There’s still some Sunday left, so here’s Center of the Sun again with “Home”.
Bookseller James Cummins is offering up Gardner Dozois’ personal archive for sale for a mere $150,00:
35 linear feet (17 standard archive boxes and 11 letter files). The Science Fiction Archive of Gardner Dozois. Generally very good to fine (some early note books and letters with toning or crumpling). References: Encyclopedia of Science Fiction http://sf-encyclopedia.com/entry/dozois_gardner. Item #262493
Papers and correspondence of science fiction author, editor, and anthologist Gardner Dozois, whose early stories established him as one of the most talented writers of the American New Wave (though at first perhaps better known to his fellow authors than to a wide readership) and whose subsequent work as editor and anthologist has shaped the field of science fiction more than anyone since John W. Campbell. His stories were collected in The Visible Man (1977), Strange Days: Fabulous Journeys with Gardner Dozois (2001) and When the Great Days Come (2011); many of his story collaborations (with Jack Dann, Michael Swanwick, and others) were collected in Slow Dancing through Time (1990) and The Fiction Factory (2005). Dozois twice won a Nebula Award, for his stories “The Peacemaker” (1983) and “Morning Child” (1984). “Counterfactual” (2006) won the Sideways award for works of alternate history. His first novel, Nightmare Blue (1975) was an adventure tale co-written with George Alec Effinger; his novel Strangers (1978), a love story between human and alien, like his fiction and the anthologies he produced, challenges many of the earlier notions of science fiction. Another novel, Nottamun Town remains unpublished; it is present in the archive in many draft forms and in a finished typescript.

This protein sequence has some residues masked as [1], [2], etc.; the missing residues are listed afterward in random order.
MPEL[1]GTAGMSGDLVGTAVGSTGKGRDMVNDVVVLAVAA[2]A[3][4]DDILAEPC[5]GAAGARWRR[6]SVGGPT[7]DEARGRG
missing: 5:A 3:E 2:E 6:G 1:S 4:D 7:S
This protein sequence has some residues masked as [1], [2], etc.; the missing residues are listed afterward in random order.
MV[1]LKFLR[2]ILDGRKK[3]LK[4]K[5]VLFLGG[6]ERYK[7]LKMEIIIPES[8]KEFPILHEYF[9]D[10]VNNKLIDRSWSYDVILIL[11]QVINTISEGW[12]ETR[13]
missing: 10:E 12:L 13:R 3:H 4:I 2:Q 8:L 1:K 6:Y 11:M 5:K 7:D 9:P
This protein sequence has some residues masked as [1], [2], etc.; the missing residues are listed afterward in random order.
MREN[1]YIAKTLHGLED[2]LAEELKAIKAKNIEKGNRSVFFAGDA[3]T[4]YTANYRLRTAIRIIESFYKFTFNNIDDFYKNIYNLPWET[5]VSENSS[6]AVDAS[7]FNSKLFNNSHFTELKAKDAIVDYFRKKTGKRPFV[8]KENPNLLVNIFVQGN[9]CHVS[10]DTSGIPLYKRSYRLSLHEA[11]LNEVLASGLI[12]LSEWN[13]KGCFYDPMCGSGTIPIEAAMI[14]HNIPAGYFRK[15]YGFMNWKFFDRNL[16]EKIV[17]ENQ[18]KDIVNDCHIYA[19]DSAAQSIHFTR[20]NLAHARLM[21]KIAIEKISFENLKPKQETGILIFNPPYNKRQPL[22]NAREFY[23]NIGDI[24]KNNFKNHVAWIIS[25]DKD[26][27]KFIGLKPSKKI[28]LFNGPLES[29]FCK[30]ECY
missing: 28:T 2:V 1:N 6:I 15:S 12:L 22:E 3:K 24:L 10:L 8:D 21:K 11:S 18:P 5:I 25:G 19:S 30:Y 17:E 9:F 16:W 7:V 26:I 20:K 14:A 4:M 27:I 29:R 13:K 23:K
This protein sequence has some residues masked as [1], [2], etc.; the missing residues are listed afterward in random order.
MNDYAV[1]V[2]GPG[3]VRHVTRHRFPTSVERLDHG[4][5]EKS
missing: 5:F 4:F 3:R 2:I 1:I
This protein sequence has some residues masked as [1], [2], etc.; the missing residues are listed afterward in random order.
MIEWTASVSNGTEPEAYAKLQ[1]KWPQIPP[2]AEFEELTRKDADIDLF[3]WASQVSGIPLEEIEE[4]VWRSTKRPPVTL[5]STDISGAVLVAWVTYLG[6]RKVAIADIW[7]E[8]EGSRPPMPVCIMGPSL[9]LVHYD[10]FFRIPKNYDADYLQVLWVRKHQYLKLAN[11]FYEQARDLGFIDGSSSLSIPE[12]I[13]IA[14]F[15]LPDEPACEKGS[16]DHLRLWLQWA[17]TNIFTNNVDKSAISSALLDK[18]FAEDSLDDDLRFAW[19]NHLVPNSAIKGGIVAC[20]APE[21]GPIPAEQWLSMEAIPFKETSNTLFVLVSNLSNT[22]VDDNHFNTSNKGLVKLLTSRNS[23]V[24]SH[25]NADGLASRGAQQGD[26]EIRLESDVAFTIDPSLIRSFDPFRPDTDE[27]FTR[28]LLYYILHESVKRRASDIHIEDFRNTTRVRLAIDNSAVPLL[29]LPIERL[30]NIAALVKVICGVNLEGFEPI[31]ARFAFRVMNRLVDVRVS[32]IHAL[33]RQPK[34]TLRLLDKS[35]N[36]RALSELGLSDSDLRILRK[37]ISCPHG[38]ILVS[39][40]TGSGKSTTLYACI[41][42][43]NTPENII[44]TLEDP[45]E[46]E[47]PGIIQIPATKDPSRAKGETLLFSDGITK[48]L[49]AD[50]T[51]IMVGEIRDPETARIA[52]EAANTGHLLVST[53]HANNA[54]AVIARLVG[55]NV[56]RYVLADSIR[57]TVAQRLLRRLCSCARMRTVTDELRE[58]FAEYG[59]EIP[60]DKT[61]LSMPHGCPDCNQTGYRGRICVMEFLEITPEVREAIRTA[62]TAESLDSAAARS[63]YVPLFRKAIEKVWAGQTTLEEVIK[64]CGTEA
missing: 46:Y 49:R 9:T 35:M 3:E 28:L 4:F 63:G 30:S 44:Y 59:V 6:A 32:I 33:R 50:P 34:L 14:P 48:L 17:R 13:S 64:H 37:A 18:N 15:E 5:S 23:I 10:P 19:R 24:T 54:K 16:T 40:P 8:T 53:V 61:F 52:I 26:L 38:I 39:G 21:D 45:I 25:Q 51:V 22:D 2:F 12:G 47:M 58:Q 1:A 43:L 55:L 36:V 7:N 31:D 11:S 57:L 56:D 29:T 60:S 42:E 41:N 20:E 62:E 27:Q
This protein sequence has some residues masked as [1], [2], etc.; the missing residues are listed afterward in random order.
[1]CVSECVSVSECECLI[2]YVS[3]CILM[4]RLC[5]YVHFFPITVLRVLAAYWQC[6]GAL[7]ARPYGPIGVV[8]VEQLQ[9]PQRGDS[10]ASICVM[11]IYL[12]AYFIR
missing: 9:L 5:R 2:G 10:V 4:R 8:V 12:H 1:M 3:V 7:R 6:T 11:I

For nearly twenty years (from 1985 to 2004) Dozois was editor of Asimov’s Science Fiction, where he discovered and encouraged many new talents in the field. He won 15 Hugo Awards during this period. Dozois’ circle of personal and professional correspondence has been wide ranging and it documents the changes in the genre over more than four decades. He was an early and clear-headed reader of James Tiptree, Jr., and the introduction Dozois wrote for the Gregg Press edition of Ten Thousand Light-Years from Home (1976) presented an analysis that was psychologically acute and was in no way overturned by the revelation the next year that Tiptree was Alice Sheldon. Tiptree letters in the archive (12 T.L.s., 1974-1977, and 9 postcards) include Tiptree’s reponse to the introduction and the letter in which Alli Sheldon reveals her identity to Dozois in advance of the public acknowledgment.
The correspondence also documents long friendships with Pat Cadigan, Eileen Gunn, Howard Waldrop, Mary Rosenblum, Joe Haldeman, Jack Haldeman; the long connection with agent Virginia Kidd; and working relationships with Gene Wolfe, Ursula K. Le Guin, Robert Silverberg, and almost every notable science fiction author and editor of the late twentieth century and into the new century. Since 2005, an increasing portion of Dozois’ correspondence has been electronic, and the archive includes a digital file of approximately 35,000 e-mails (sent & received) and 2,250 electronic documents.
A. Too rich for my blood.